359-Sightline Control Basics for Geo-Pointing and Locating - Part 2
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Describe theory and system level architectures
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This part of the course will apply the sightline control (SLC)
fundamentals described in Part 1.0 to the geo-pointing and location problem.
Initially Section 1.0 Part 1.0 is reviewed, particularly pointing performance
requirements which directly impact geo-pointing and location performance. Geo-pointing
is then described, effectively delving deeper into the material begun in
section 8.0 in Part 1.0 of the course. Geo-pointing errors are related back to
the SLC pointing problem with its limitations serving as a foundation for
pursuing different geo-location approaches. Geo-location techniques are
generally categorized as either direct or image geo-registration derived. The
errors associated with the pointing solution for direct geo-pointing provide a
basis for examining geo-location techniques that use image geo-registration to
improve performance. Image geo-registration is also used in many
applications that require geo-referenced sensed imagery as well as location; discussed in Section 4.0 of Part 2.0 of the course. As this is
effectively a technology in itself, only the salient aspects of the process are
reviewed but should provide a source for further study and investigation, if of
interest. Regardless of the geo-location technique used, however, geo-pointing
will generally be part of the solution. If not the solution, it will provide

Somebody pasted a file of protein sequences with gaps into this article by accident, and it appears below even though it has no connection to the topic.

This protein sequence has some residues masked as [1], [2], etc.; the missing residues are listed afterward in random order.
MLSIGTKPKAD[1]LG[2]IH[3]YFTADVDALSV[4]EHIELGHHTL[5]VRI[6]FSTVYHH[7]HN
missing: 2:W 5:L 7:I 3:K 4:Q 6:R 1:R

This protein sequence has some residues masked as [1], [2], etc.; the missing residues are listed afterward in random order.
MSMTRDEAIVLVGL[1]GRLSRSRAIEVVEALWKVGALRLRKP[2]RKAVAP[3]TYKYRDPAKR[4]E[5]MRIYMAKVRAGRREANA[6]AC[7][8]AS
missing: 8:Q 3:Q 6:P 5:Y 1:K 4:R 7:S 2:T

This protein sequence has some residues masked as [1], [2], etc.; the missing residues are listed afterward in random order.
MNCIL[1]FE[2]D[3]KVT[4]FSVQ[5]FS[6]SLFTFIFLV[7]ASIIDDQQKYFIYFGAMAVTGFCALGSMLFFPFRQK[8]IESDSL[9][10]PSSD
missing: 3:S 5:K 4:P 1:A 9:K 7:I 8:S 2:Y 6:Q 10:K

coarse location estimates for the image geo-registration process. A substantial
amount of image spatial processing is required to obtain an accurate solution
to an image geo-registered location and the processing is described at a
functional system level to capture the overall design process. The benefits
that image geo-registration provides beyond that of location are significant
since it can used to obtain situational awareness as defined for many
applications. Military and civilian surveillance is an obvious application, but
even the use of image
information within the transportation infrastructure for highway and bridge maintenance
management, damage and structural deterioration assessment, traffic pattern
analysis and control, etc. is a growing application. The goal of this part of
the course is to provide a system level functional description of the
geo-location process and how performance relates back to that of geo-pointing with
SLC. The camera sensor requirements for image geo-registration location are
discussed in Part 3.0, the last part of the course.
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